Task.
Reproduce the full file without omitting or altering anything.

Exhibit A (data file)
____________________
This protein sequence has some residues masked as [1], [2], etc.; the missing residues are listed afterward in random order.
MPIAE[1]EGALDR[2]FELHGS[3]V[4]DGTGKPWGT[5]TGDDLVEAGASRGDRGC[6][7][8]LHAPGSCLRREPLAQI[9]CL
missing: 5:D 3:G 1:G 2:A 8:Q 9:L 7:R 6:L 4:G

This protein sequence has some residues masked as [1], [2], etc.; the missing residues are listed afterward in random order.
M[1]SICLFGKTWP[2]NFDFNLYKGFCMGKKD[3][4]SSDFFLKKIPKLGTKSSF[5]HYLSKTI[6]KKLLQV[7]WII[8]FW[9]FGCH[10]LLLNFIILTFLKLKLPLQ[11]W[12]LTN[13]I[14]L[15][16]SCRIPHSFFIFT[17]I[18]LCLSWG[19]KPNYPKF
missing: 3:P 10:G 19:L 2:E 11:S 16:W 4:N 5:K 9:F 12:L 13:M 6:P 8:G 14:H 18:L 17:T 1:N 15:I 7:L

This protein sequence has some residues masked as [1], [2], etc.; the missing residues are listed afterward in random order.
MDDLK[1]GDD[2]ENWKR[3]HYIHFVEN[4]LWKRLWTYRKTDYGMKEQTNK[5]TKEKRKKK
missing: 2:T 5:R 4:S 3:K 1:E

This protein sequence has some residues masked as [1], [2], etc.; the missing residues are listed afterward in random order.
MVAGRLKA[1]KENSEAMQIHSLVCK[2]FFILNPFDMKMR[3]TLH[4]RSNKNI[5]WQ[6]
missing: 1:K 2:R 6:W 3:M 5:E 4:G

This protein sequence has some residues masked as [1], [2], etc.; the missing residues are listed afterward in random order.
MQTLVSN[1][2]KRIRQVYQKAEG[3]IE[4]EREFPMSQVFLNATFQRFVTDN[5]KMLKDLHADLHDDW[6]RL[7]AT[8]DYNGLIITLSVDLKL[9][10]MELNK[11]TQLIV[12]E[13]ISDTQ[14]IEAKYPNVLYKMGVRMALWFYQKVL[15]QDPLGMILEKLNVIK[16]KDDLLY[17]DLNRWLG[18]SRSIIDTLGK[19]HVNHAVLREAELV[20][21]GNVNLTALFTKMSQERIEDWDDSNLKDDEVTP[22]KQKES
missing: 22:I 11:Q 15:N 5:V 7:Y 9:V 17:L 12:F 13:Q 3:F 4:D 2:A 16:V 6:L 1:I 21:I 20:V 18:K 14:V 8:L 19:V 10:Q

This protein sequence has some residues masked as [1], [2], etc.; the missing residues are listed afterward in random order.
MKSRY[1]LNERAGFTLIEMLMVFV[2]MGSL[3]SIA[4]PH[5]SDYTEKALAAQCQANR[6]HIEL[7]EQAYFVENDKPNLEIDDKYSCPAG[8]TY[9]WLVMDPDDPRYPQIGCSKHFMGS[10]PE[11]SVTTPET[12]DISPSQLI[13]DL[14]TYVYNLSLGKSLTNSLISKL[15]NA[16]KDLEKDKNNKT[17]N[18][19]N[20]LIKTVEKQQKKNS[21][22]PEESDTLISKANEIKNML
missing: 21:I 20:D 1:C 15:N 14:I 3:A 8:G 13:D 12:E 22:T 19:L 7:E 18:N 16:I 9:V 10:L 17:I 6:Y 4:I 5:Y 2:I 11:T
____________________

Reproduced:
This protein sequence has some residues masked as [1], [2], etc.; the missing residues are listed afterward in random order.
MPIAE[1]EGALDR[2]FELHGS[3]V[4]DGTGKPWGT[5]TGDDLVEAGASRGDRGC[6][7][8]LHAPGSCLRREPLAQI[9]CL
missing: 5:D 3:G 1:G 2:A 8:Q 9:L 7:R 6:L 4:G

This protein sequence has some residues masked as [1], [2], etc.; the missing residues are listed afterward in random order.
M[1]SICLFGKTWP[2]NFDFNLYKGFCMGKKD[3][4]SSDFFLKKIPKLGTKSSF[5]HYLSKTI[6]KKLLQV[7]WII[8]FW[9]FGCH[10]LLLNFIILTFLKLKLPLQ[11]W[12]LTN[13]I[14]L[15][16]SCRIPHSFFIFT[17]I[18]LCLSWG[19]KPNYPKF
missing: 3:P 10:G 19:L 2:E 11:S 16:W 4:N 5:K 9:F 12:L 13:M 6:P 8:G 14:H 18:L 17:T 1:N 15:I 7:L

This protein sequence has some residues masked as [1], [2], etc.; the missing residues are listed afterward in random order.
MDDLK[1]GDD[2]ENWKR[3]HYIHFVEN[4]LWKRLWTYRKTDYGMKEQTNK[5]TKEKRKKK
missing: 2:T 5:R 4:S 3:K 1:E

This protein sequence has some residues masked as [1], [2], etc.; the missing residues are listed afterward in random order.
MVAGRLKA[1]KENSEAMQIHSLVCK[2]FFILNPFDMKMR[3]TLH[4]RSNKNI[5]WQ[6]
missing: 1:K 2:R 6:W 3:M 5:E 4:G

This protein sequence has some residues masked as [1], [2], etc.; the missing residues are listed afterward in random order.
MQTLVSN[1][2]KRIRQVYQKAEG[3]IE[4]EREFPMSQVFLNATFQRFVTDN[5]KMLKDLHADLHDDW[6]RL[7]AT[8]DYNGLIITLSVDLKL[9][10]MELNK[11]TQLIV[12]E[13]ISDTQ[14]IEAKYPNVLYKMGVRMALWFYQKVL[15]QDPLGMILEKLNVIK[16]KDDLLY[17]DLNRWLG[18]SRSIIDTLGK[19]HVNHAVLREAELV[20][21]GNVNLTALFTKMSQERIEDWDDSNLKDDEVTP[22]KQKES
missing: 22:I 11:Q 15:N 5:V 7:Y 9:V 17:L 12:F 13:Q 3:F 4:D 2:A 16:V 6:L 1:I 21:I 20:V 18:K 14:V 8:L 19:V 10:Q

This protein sequence has some residues masked as [1], [2], etc.; the missing residues are listed afterward in random order.
MKSRY[1]LNERAGFTLIEMLMVFV[2]MGSL[3]SIA[4]PH[5]SDYTEKALAAQCQANR[6]HIEL[7]EQAYFVENDKPNLEIDDKYSCPAG[8]TY[9]WLVMDPDDPRYPQIGCSKHFMGS[10]PE[11]SVTTPET[12]DISPSQLI[13]DL[14]TYVYNLSLGKSLTNSLISKL[15]NA[16]KDLEKDKNNKT[17]N[18][19]N[20]LIKTVEKQQKKNS[21][22]PEESDTLISKANEIKNML
missing: 21:I 20:D 1:C 15:N 14:I 3:A 8:G 13:D 12:E 22:T 19:L 7:E 18:N 16:I 9:V 10:L 17:I 6:Y 4:I 5:Y 2:I 11:T